(Tommy)>> Another popular option out there for engine management is the Terminator-X Max by Holley. And for you guys that squirm a little bit when it comes to wiring this can calm your stress. Everything is labeled and has six main loose wires to connect to run your LS. It has a three and a half inch l-c-d screen you will use for quick setup and calibration. If you're using a 4-L-60 or 4-L-80 it will control those, and it can grow with your project if you're looking to do upgrades later down the road. Also, the price won't kill your wallet. To install this harness, it just plugs into place. We're just hooking this thing up to start it. So neat right now isn't necessary. While we're on the subject of electrical, if you're doing a conversion like this you may need to swap out your starter, battery, or alternator. With our transplant it's easy to see that it's been neglected. Swapping out crucial parts for reliability just make sense. Duralast components from AutoZone give you dependable service for years, and they're engineered for maximum performance. [ Music ]

(Joel)>> The convenience of fuel injection is what a lot of people want. Initial start ups are smooth, drivability is nice, not to mention improved fuel mileage, but if you have an injector that's not quite performing as it should that can be a problem. For this demonstration we're gonna use this injector tester to show you what clogged up really looks like. Now this is an injector out of an old project. Considering this came out of a high mileage vehicle I'm kinda curious to see what it does. As you can see, this stream is less than optimal, and can affect your throttle response. An erratic spray pattern is what you don't want. If your injector is not atomizing the fuel correctly it could rob your engine of power. Sea Foam High Mileage Motor Treatment can help solve those issues. So if you ever wonder what happens when you pour this stuff into your gas tank I've got a little demonstration for you. Our equipment here pulses the injector and pressurizes fluid in order to test the flow. When the fuel injectors are working correctly performance is at its max, and that can mean less fuel you have to buy. Using Sea Foam High Mileage Motor Treatment can help prevent costly repairs and problems.

(Tommy)>> Up next, will it run? Maybe, we'll just have to see.

(Tommy)>> Well we have the engine where it will turn over, and the electronics on the fuel injection taken care of, but that's only a couple of pieces to the puzzle. You've got to have some fuel. The old school stuff usually has a mechanical pump that's mounted off the side of the engine and it draws fuel from the tank to feed carb, and it has somewhere around three to eight p-s-i. With modern fuel injection it requires a much greater amount of pressure. So, an option for you is to run a in-tank setup like this Holley Sniper combo. It comes with a tank, pump, sender, and they're available in several applications. You just simply attach the supply to feed the engine and the return back to the tank.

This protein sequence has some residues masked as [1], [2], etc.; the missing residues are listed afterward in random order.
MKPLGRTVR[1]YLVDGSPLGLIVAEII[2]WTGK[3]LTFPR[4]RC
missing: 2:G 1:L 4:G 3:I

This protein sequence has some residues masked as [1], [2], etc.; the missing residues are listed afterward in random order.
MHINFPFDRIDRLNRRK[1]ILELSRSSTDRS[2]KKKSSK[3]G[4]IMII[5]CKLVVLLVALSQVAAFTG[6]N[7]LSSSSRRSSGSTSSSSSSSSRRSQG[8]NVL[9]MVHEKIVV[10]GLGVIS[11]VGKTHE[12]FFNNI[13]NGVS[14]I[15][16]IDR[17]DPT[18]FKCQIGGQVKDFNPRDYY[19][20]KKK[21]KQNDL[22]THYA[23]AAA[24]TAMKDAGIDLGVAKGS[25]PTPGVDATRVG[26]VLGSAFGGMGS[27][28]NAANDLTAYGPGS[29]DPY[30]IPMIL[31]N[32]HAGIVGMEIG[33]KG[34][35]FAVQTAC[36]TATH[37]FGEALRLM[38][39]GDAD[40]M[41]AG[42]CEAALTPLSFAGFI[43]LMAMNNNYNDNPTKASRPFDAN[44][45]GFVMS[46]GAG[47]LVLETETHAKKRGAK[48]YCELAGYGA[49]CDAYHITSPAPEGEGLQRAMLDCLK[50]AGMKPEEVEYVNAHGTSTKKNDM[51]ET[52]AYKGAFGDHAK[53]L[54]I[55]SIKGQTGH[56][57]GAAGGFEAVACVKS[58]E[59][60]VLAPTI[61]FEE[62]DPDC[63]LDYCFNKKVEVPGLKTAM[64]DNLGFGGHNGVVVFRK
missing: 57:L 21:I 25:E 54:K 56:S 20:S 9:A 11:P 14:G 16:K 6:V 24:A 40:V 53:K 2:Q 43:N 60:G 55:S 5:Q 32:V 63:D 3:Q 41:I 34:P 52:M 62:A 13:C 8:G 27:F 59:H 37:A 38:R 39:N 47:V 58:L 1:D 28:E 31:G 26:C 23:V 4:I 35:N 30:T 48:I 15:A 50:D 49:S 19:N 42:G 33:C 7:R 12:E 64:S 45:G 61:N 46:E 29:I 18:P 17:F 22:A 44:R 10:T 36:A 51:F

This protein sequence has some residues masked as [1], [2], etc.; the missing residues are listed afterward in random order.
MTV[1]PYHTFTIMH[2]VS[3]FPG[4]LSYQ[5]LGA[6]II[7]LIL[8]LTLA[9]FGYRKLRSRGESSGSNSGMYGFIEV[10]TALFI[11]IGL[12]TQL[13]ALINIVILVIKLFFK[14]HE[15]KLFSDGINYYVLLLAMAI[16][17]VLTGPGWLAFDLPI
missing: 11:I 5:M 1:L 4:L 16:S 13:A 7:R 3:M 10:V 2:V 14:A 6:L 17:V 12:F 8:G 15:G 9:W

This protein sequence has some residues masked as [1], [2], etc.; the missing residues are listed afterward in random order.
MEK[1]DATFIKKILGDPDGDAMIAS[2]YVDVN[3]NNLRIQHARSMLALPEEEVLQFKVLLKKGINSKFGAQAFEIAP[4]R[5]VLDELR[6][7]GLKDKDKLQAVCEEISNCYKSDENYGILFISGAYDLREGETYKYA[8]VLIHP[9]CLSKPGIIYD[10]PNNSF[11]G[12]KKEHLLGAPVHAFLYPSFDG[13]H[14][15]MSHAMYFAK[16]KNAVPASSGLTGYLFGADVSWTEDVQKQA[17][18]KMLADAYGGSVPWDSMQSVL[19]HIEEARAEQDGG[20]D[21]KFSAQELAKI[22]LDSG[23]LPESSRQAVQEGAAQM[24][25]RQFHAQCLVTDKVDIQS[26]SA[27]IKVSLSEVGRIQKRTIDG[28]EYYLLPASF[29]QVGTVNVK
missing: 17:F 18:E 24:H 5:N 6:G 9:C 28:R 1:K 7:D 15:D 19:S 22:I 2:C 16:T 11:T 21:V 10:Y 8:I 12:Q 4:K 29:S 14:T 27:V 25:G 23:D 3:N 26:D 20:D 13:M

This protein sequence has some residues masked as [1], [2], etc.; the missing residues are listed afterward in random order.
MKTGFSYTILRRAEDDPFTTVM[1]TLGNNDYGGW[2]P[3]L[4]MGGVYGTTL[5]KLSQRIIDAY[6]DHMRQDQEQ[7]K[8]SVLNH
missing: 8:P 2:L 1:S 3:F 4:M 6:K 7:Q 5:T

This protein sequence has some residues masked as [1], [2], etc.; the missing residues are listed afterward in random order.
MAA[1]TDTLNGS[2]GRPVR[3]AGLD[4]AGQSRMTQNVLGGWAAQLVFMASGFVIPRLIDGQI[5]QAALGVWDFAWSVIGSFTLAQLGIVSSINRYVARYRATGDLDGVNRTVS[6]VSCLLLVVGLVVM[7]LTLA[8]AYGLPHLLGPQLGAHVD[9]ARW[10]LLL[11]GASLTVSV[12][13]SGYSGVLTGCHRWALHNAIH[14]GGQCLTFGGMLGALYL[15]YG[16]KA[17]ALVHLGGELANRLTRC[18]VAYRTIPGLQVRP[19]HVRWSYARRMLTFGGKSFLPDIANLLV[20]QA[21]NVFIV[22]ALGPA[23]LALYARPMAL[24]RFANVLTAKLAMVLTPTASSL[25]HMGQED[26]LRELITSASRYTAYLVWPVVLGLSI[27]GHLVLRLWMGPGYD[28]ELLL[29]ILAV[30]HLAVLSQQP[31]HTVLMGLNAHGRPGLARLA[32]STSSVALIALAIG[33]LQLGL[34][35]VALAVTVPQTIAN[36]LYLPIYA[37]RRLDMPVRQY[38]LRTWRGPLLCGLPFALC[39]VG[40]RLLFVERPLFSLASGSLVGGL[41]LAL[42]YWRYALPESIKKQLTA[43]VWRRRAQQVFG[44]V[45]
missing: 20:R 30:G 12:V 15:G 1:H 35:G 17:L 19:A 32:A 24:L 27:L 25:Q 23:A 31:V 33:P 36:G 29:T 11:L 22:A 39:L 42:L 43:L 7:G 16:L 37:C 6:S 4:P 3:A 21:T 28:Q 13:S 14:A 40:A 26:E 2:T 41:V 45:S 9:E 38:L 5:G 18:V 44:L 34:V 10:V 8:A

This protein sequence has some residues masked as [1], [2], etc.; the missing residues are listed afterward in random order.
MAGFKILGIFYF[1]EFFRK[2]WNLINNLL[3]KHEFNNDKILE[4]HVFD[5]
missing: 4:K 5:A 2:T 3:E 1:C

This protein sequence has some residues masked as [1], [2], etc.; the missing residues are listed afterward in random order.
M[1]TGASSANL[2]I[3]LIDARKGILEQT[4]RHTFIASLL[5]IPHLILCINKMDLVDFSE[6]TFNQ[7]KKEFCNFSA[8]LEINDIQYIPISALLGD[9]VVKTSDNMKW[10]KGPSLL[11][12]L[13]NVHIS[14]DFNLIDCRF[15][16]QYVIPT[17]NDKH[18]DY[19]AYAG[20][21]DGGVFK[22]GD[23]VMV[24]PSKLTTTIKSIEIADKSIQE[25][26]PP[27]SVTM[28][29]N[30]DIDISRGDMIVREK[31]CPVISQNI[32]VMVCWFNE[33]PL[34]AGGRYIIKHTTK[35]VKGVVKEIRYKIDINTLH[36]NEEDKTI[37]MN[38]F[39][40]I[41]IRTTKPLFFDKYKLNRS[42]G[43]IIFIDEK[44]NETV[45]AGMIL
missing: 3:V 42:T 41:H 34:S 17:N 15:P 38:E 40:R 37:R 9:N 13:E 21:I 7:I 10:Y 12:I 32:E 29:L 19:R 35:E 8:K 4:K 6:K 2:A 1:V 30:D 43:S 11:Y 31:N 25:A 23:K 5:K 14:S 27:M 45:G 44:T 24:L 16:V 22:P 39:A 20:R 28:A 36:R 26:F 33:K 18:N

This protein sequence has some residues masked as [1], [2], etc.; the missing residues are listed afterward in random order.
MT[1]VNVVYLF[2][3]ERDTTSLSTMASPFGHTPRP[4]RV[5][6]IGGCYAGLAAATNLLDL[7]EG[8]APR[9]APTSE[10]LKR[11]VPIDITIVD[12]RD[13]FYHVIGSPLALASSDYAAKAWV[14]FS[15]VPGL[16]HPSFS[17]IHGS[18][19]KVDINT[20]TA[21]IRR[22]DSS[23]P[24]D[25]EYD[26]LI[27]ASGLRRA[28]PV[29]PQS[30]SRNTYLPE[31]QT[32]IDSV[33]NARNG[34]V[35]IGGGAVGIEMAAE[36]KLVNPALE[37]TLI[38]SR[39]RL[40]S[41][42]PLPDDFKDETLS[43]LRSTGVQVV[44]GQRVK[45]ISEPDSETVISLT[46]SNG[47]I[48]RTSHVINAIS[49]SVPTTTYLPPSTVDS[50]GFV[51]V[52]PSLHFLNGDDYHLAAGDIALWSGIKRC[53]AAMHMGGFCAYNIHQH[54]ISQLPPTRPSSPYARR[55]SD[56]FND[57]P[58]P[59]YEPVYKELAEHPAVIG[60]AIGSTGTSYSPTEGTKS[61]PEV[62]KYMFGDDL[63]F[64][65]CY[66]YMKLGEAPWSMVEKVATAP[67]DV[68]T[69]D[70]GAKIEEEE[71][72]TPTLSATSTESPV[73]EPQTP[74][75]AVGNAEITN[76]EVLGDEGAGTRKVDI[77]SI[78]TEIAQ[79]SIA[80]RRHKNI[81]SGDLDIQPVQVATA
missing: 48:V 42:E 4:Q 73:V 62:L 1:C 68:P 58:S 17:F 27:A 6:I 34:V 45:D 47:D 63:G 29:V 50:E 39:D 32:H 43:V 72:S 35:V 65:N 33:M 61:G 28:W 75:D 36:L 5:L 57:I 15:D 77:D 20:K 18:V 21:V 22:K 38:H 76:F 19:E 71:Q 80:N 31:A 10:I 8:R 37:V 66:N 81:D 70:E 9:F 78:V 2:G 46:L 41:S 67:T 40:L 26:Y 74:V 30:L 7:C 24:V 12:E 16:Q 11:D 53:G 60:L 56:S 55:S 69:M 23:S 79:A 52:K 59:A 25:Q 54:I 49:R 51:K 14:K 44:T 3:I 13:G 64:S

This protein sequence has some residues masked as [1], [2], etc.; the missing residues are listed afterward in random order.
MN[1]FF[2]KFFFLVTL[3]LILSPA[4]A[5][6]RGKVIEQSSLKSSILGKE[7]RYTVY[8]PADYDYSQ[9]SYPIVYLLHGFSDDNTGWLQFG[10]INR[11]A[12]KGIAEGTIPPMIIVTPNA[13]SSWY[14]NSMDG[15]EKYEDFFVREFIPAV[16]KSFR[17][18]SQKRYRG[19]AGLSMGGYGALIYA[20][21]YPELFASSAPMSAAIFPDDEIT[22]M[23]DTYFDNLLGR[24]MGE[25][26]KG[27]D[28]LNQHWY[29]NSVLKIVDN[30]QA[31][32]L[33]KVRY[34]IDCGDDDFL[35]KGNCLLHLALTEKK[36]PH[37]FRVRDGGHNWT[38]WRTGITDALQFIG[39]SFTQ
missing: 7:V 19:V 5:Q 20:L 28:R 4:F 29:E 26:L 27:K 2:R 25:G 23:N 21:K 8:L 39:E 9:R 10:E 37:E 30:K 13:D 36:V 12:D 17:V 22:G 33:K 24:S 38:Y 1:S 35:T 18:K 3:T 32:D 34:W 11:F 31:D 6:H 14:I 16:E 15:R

(Joel)>> RockAuto offers several components to repair and revive an LS. If you're just looking to do a reseal the way to go would be an engine gasket kit. It has everything you need to keep it from marking its territory if you will. But if you're wanting to get a bit more serious, they have parts to help you with a rebuild. A common improvement is a cam swap. If you're interested in adding a bit more pep, they do offer upgrades. If you're heading down the path of performance ARP fasteners are something you're gonna want. Their Pro Series cylinder head kits are heat treated for superior strength. They're also available in hex or 12-point. All kits come with parallel washers for accurate torquing. They offer kits for various makes and models from mild to wild. [ Music ]

(Tommy)>> This 6-0 that we pulled out of that family hauler back there came from the factory with an oil cooler, and it's not mandatory that you have to run it. This Earl's block off plate is super easy to install. It just uses a couple of bolts, and it has an eighth inch port in case you're looking to run a gauge. Awesome! Something else that you're gonna have to tackle is gonna be the cooling system. Trying to reuse this old stuff is usually a recipe for disaster. It's big, it's bulky, and to make it work and fit it can get complicated. There is an easier way. Summit Racing's Pro LS Conversion Radiators are available for several popular swap applications. Being constructed from aluminum helps to improve efficiency with the added benefit of saving weight. They're offered in different configurations with unique features, like threaded inlets and outlets, and a port for the steam line. Plus, the polished finish helps to dress up the engine bay.

(Joel)>> Without a doubt smashing the gas pedal is a big portion of the amount of fun you can have when driving an LS, and when it comes to the throttle bodies involved you've got a couple of different options, drive-by-wire or mechanical.

(Tommy)>> The mechanical cable type seemed to be a bit easier to install into your older vehicles primarily because they already have a cable. All that really needs to happen is it gets extended so that it can connect to this part properly. [ Music ] [ liquid sloshing ]

(Tommy)>> I guess it's about time for us to fire this thing up.

(Joel)>> Could we not mention anything to do with flames or fires for the next couple of minutes please?

(Tommy)>> I know what you mean.

(Joel)>> Ready? [ engine starts ] [ engine revving ]

(Joel)>> Well hopefully this primitive arrangement gives some insight to a few of you guys who are looking at doing a LS conversion.

(Tommy)>> They're really not all that complicated. With a plan and a few aftermarket parts you can have yourself a late model power plant in your pride and joy.

(Joel)>> Speaking of which, think she'll fit in my Chevelle?

(Tommy)>> Anything's possible!